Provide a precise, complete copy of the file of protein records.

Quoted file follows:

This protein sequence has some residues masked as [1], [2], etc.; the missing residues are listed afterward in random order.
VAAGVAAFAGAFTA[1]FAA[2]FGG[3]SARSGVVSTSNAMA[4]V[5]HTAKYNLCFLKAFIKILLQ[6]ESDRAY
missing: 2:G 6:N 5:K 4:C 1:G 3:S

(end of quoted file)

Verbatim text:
This protein sequence has some residues masked as [1], [2], etc.; the missing residues are listed afterward in random order.
VAAGVAAFAGAFTA[1]FAA[2]FGG[3]SARSGVVSTSNAMA[4]V[5]HTAKYNLCFLKAFIKILLQ[6]ESDRAY
missing: 2:G 6:N 5:K 4:C 1:G 3:S